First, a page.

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HMRC internal manual

Insurance Premium Tax

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HM Revenue & Customs
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Insurance premium tax: Accounting for Insurance Premium Tax: The special accounting scheme: Delays in bringing tax to account

Clearly there is scope for insurers to manipulate the tax point provisions. Insurers could, for example, deliberately delay writing premiums bearing large sums of IPT into their books, and thus delay accounting for tax. For example ABC Insurance could act like this.

Example 8 - simple tax point manipulation

  • ABC Insurance (on return stagger 3, 6, 9, 12), using date on which entry is made as the tax point.
  • Premium received on 10 June. Money banked but date on which entry is made is manipulated and changed from 15 June to 1 July.
  • Tax point: Said to be 1 July (i.e. accounted for on the September return, not the June return). Unlike VAT, there are no statutory provisions relating to time limits within which IPT should be brought to account. However, we have certain expectations of how soon any tax should be accounted for. We expect insurers to abide by those limits, in effect, as if they did have the force of law.

Notice IPT 1 states that we expect to see a tax point created in the same accounting period in which the earliest of the following events falls.

The premium should be written within:

  • 14 days of notification to the insurer of the receipt of the premium by a broker or other intermediary; or
  • 14 days of notification by a broker or other intermediary of the commencement of cover to which the premium relates (this 14 day period commences on the date the premium is agreed, or, for the London Market, the date the slip is closed); or
  • 14 days of receipt of the premium by the insurer; or
  • 30 days of the commencement of the cover to which the premium relates. This 30 day guideline does not apply to types of insurance where it is normal for there to be a longer delay between the commencement of cover and notification of that to the insurer. Examples of this include cases where insurers have delegated authority to brokers or others who report business on a periodic basis - for example quarterly.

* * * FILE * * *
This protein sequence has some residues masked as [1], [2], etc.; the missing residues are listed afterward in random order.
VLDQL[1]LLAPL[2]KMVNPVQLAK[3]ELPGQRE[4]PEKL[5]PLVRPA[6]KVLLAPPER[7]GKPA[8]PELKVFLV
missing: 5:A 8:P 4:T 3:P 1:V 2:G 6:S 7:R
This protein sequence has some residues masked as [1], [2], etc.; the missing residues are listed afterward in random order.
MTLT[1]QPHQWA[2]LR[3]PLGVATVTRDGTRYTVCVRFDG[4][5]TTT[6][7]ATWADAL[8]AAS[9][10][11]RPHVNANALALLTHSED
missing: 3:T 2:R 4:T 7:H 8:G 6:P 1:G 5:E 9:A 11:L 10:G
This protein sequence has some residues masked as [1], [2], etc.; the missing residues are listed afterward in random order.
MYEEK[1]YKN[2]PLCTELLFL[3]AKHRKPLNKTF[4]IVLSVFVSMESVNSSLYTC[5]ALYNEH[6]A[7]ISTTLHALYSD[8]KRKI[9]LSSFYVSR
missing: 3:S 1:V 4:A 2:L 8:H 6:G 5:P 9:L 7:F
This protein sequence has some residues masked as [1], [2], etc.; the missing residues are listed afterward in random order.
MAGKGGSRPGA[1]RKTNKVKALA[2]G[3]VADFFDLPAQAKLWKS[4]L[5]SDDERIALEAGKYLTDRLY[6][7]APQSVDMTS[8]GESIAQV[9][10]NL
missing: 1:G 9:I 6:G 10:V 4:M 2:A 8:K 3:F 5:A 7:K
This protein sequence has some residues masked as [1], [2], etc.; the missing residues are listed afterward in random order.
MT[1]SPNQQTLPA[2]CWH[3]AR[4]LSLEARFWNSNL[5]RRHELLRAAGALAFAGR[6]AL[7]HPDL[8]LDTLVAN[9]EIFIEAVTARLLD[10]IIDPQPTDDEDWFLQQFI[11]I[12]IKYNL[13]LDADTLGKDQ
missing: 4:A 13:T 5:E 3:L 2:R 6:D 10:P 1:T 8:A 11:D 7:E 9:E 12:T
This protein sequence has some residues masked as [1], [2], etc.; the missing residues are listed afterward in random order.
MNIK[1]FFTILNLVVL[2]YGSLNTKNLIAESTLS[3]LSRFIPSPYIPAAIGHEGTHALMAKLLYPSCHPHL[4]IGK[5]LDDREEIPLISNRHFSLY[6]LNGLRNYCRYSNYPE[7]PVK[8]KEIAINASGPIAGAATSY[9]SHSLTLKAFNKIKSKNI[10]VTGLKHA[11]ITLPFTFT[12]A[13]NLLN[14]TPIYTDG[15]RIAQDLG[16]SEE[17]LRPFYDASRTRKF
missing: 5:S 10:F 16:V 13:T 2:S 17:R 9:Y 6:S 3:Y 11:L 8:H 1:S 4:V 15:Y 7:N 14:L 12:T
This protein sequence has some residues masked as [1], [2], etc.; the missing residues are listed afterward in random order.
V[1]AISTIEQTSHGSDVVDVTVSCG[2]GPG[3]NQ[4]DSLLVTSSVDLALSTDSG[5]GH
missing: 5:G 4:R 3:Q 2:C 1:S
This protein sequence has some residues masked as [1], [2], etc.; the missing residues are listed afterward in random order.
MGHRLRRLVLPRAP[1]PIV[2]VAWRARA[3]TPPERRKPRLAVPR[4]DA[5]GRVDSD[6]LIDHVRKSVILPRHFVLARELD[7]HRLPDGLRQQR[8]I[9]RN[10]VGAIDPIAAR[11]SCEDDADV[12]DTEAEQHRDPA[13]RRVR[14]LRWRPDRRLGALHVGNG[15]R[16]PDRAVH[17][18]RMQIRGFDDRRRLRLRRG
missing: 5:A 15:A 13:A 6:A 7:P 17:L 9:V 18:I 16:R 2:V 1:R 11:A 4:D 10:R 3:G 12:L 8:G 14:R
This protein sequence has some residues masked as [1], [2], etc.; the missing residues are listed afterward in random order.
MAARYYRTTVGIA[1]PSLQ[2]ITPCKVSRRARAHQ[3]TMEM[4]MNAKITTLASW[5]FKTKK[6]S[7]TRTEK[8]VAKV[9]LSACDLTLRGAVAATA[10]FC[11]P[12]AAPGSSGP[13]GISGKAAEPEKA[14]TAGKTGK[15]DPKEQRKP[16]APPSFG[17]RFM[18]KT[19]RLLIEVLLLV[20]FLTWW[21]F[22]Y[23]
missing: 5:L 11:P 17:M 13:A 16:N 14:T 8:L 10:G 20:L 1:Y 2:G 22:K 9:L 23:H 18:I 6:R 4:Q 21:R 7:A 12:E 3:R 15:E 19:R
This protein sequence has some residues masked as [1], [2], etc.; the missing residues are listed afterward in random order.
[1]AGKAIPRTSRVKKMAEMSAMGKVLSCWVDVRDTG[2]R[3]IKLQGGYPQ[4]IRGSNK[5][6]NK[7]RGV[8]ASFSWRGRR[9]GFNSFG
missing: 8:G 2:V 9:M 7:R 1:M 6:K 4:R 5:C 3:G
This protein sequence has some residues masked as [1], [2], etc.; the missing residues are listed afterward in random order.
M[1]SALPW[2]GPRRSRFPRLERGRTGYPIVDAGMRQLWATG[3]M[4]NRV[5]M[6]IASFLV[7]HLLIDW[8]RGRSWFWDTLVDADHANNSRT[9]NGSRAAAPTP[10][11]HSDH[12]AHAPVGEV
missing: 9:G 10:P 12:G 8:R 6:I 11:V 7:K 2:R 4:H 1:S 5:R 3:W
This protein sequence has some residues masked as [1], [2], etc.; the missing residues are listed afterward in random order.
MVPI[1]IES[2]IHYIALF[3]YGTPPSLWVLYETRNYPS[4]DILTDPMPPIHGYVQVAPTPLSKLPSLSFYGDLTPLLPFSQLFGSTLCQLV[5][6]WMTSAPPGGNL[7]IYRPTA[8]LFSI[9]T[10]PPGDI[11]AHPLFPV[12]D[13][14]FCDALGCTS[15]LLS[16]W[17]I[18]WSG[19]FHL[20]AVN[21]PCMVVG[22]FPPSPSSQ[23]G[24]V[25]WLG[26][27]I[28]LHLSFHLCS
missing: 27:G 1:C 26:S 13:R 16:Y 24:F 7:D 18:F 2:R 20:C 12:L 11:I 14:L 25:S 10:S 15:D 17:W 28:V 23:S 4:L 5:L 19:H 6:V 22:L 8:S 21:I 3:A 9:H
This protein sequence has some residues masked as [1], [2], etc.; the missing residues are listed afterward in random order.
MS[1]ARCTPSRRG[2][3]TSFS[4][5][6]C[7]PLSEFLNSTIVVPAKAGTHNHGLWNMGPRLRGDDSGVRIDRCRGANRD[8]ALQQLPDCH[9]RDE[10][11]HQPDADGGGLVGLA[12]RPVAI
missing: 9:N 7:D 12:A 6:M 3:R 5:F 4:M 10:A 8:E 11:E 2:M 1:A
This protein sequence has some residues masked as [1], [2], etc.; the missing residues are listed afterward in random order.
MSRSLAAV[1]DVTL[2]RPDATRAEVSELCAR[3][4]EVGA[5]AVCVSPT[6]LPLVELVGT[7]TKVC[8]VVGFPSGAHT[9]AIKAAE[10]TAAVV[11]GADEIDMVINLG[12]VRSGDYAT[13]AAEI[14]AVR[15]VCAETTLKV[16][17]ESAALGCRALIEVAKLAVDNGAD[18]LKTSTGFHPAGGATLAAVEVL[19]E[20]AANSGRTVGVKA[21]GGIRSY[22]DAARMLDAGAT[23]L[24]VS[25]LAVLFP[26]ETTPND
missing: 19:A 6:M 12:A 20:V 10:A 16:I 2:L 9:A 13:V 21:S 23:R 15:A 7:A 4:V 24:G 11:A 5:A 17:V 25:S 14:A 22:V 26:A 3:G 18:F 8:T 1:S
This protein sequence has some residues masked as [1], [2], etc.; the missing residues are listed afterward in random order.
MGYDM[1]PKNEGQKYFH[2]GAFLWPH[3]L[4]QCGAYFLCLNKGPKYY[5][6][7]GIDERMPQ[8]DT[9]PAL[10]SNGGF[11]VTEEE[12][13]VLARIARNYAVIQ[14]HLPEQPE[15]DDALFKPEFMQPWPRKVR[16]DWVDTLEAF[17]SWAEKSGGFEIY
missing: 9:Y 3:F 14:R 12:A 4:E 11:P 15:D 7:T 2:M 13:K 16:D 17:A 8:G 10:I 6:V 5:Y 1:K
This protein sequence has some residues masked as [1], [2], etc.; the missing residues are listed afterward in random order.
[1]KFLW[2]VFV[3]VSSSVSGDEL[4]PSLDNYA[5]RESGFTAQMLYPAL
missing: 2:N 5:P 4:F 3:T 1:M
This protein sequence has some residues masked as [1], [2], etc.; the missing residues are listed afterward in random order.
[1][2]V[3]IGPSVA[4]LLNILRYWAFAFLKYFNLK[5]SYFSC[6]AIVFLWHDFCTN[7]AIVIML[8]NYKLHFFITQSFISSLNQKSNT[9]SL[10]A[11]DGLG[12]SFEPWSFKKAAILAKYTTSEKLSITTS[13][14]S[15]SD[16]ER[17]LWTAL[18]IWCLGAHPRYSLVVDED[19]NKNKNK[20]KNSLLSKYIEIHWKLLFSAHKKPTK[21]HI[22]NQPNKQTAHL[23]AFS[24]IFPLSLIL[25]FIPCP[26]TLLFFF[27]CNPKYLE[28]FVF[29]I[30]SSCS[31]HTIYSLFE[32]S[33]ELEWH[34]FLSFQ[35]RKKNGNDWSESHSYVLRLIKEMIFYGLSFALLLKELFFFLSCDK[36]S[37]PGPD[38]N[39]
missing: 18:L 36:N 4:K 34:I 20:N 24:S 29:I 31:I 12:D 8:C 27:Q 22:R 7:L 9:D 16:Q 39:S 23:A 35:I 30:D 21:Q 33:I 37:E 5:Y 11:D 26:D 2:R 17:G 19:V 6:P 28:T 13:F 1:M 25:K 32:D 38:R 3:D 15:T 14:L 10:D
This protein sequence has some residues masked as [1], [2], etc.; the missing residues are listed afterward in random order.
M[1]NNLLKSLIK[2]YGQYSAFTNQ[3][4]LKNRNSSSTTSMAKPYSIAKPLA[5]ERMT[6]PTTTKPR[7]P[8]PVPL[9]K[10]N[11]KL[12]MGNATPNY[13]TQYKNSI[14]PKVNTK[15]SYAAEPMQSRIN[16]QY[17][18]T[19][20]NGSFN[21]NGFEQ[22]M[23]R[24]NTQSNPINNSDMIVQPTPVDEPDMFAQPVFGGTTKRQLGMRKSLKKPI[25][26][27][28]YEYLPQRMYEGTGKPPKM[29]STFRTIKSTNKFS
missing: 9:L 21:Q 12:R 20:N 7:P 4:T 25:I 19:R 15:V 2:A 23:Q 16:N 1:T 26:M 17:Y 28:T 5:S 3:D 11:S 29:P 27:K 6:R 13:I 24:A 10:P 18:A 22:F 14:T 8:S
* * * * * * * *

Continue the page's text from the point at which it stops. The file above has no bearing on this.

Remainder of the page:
In addition to the guidelines above, notwithstanding the facts of any particular case, we expect IPT to be brought to account within 90 days of the receipt of the premium by the insurer or by any intermediary who receives it on the insurer’s behalf. It is important to note, however, that we are not expecting insurers to demonstrate that all premiums are written within the 90-day guideline. There would be a little use in such a stringent requirement when many insurers using the special accounting scheme do so because they cannot identify the date on which they receive payment. What is important is that you, as LIPTO, are satisfied that the insurer has systems in place which enable them to comply with the 90-day guideline.

For example, an insurer might explain that they will not be able to bring the tax to account using their current systems within 14 days of the insurer’s receipt of the premium because verification procedures delay processing. However, the systems could manage to create a tax point within 20 days of the insurer receiving the premium. If you are satisfied that the insurer’s system is nonetheless capable of bringing the tax to account within 90 days of the broker receiving the premium on the insurer’s behalf (this would be the tax point under the basic, cash receipts scheme), you could agree to this extension of 20 days (although you may wish to point out to the insurer that they should eventually be aiming to put systems in place that would allow them to meet the 14 day guideline).

The following example shows how the tax point provisions affect the type of tax point manipulation described in example 8.

Example 9 - the answer to simple tax point manipulation

  • ABC Insurance – (on stagger 3, 6, 9, 12) - insurer is using date on which entry is made as tax point.
  • Premium received on 10 June. Money banked but date on which entry is made is manipulated. Changed from 15 June to 1 July.
  • Tax point: said to be 1 July (i.e. accounted for on the September return, not the June return).
  • However, under the guidelines set out above, the tax should have been brought to account within 14 days of receipt of premium by insurer. (Assume for the sake of simplicity that the premium is paid directly to the insurer and that cover begins 1 June.) Therefore,
  • Premium received 10 June + 14 days = 24 June.
  • Tax point: should have been created on or before 24 June and tax accounted for on the June return by entering the premium on or before that date.